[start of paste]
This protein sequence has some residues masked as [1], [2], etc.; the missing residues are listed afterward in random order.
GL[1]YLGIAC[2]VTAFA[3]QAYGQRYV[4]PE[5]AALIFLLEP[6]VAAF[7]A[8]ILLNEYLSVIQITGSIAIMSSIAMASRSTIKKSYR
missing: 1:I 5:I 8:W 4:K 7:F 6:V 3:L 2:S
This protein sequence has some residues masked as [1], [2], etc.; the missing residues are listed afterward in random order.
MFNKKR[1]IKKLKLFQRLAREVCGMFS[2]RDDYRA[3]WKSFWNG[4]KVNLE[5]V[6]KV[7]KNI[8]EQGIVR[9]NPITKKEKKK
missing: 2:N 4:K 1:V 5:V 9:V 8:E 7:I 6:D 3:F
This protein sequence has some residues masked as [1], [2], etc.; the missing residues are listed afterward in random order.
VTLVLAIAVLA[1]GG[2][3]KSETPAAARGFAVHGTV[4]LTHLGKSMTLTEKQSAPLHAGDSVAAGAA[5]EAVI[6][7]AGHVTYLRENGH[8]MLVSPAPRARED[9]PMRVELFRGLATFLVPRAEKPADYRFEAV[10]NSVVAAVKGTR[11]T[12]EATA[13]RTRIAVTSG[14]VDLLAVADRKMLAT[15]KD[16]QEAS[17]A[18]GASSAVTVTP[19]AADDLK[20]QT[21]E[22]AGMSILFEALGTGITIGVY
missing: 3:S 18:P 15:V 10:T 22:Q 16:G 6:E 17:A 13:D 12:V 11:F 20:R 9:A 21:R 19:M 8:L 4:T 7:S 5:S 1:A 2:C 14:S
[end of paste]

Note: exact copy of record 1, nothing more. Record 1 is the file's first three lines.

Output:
This protein sequence has some residues masked as [1], [2], etc.; the missing residues are listed afterward in random order.
GL[1]YLGIAC[2]VTAFA[3]QAYGQRYV[4]PE[5]AALIFLLEP[6]VAAF[7]A[8]ILLNEYLSVIQITGSIAIMSSIAMASRSTIKKSYR
missing: 1:I 5:I 8:W 4:K 7:F 6:V 3:L 2:S